Millwork

COLLEGE & CHURCH MILLWORK

Olek Replicates historic millwork for Church and College buildings being restored. Millwork may have been destroyed by modernization, or fire. We precisely follow drawings to recreate the past designs, fabricating knives in our shop as needed to replicate all of the profiles needed. We have worked on single projects that have required as many as 100 pairs of knives. Lumber is carefully selected to match the original. Quarter sawn oak was often used in better millwork, or rift cut. The appearance is quarter sawn white oak, often called “tiger” oak for the striping pattern of its medullary rays, is quite different from the “cathedral” graining pattern found in flat-cut white oak. The patina of antique panelling may be precisely replicated by our artists, by combination of aniline dyes and pigmented stains. The new woodwork finish is carefully matched, and is indistinguishable next to centuries old paneling, even when joined directly to the old millwork.

More important than many realize, is replicating the joinery of the past. Mortise and tenon joinery was an integral part of traditional millwork, for good reason. It holds up to the stresses of use, for hundreds of years. Modern methods of joining woodwork, using dowels, biscuits, or nails will not hold up for many decades. Today another issue that comes up is using veneered MDF rather than solid lumber. Of course, using solid lumber is superior in every respect, except higher cost, to using MDF, which breaks apart under low stresses and minor damaging forces. Solid lumber is sometimes in conflict with the Fire Code, demanding fire-rated MDF instead of solid lumber.

Below are some examples of Olek’s Church or College millwork:

FORDHAM ROSE HILL CAMPUS- DWAYNE LIBRARY

ALL INTERIOR MILLWORK REPLACEMENT- 250,000 SF BLDG

All millwork new to replace original, see old sepia photo above. The Gothic Screen has 2 Double Doors, 5″ thick quartered solid white oak.

New Reception desk and A/V closet added to original design

Solid quartered white oak throughout

Great Hall walls- new paneling

Ornate neo-Gothic design included crockets, quatrefoils, trefoils, roses, arches, and other complex hand-carved shapes. Photographed eight years post-completion.

REST OF MILLWORK THROUGHOUT BUILDING NEW- GUT RENOVATION:

Typical first floor millwork in common halls. Doors at back of hall were some of the remaining original millwork remnants, all restored by Olek in the library building.

ENTRY VESTIBULE PANELING:

WAINSCOT PANELING ON OTHER FLOORS

Running & standing trim throughout the four floors of the building were also in our scope.

CUNY-HUNTER COLLEGE-SARA DELANOR & FDR TOWNHOUSES

MILLWORK RESTORATION; PANELING, DOORS, WINDOWS, TRIM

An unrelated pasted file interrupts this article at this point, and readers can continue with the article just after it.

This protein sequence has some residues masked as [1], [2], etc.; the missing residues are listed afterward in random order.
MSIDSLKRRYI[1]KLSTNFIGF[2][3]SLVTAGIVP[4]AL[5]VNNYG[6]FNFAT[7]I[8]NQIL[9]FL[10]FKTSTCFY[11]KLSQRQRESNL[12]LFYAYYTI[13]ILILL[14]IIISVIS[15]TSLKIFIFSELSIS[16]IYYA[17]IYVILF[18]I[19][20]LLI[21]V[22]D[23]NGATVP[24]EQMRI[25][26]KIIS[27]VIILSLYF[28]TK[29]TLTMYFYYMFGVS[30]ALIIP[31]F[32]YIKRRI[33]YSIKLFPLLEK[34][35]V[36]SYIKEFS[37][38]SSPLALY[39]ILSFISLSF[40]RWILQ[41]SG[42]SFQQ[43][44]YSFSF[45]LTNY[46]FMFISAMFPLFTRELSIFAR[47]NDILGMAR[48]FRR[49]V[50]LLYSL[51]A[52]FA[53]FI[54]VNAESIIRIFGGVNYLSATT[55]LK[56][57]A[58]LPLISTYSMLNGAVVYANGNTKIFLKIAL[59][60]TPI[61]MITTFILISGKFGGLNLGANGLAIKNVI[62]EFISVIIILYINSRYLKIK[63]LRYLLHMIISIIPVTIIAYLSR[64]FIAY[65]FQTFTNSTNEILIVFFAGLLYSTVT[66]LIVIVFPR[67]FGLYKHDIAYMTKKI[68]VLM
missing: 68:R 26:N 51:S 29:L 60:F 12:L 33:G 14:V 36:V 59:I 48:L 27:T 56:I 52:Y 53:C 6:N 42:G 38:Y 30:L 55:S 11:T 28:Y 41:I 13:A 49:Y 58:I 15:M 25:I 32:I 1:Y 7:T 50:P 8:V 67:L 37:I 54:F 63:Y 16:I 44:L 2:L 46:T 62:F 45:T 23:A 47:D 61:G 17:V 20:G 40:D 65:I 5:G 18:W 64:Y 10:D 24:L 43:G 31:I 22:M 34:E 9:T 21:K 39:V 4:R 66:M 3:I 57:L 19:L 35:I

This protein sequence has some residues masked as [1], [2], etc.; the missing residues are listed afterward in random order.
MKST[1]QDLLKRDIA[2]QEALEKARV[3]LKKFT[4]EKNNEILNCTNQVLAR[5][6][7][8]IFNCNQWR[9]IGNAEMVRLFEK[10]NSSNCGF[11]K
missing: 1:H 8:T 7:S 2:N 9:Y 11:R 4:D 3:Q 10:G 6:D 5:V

Sara Delanor Roosevelt and Franklin Delanor Roosevelt’s Townhouses, now Hunter College. All Millwork restored or replicated by Olek.

Old stairway required new paneling, old had been demolished.

aneling for stairs, fabricated with mortise and tenon joinery. Note the “tongues” of wood, or tenons, that project into slots , or mortises cut into vertical stiles. Strongest, longest lasting joinery. Was not required for this project. See the panels below, fit tongue and groove into stiles and rails above. Traditional joinery.

New stair rail paneling installed.

Hallway paneling salvaged in part, demolished in part.

Hall paneling installed

FDR’s Library, old paneling demolished. New paneling different, to accommodate air conditioning, see below.

Church Replicated Gallery

University Club

CUSTOM LIBRARY WOODWORK DESIGN, FABRICATION, FINISHING AND INSTALLATION

Olek builds custom library woodwork, of veneered or solid stock. We can produce any type of design and construction. Our work has included the fabricating of solid white oak Gothic linen-fold hand-carved paneling and molded dentil wainscot to match existing, or completely new to reproduce historic designs precisely. Exotic veneers and patterned veneered stock can be used in modern designs. Careful planning, shop drawings, procurement, skillful production and finishing will make your library a place to peacefully work, read, and enjoy your library.

Franklin Delanor Roosevelt’s Study in NYC residence was re-built in the same pattern as originally made, to accommodate dropping of the ceiling when its current owner, Hunter College – CUNY hired us to renovate the woodwork there, restoring most of it, and replacing almost all of the millwork in the study:

Sara Delanor Roosevelt, FDR’s mother gave birth to FDR in this townhouse, where she lived.

The woodwork was made of yellow birch, not walnut. Yellow birch was sometimes used to imitate antique walnut, bleached out by decades of light. The original finish, copal varnish, was imported in the naturally occurring resin growing on Copaifera guibourthiana trees in the Congo. Our shop ground and prepared the varnish into a finish similar to the original, according to the Preservation Consultant, Jablonski Assoc. and the Architect, Polshek and Partners, now renamed Ennead Partners.

The above windows and some of the pilasters remained and were restored. The rest of the woodwork was fabricated to seamlessly join and be finished, including color, gloss, and patina, to the original.

Matching the finish of old to the original is difficult after stripping, as the old finish must be brushed out of the pores ot the wood, to allow the pores to be stained dark like antique walnut.

This wall had the woodwork entirely replaced, the new doors partially installed.

Woodwork Library Gallery

FDR’s and Sara Delanor Roosevelt’s NYC Home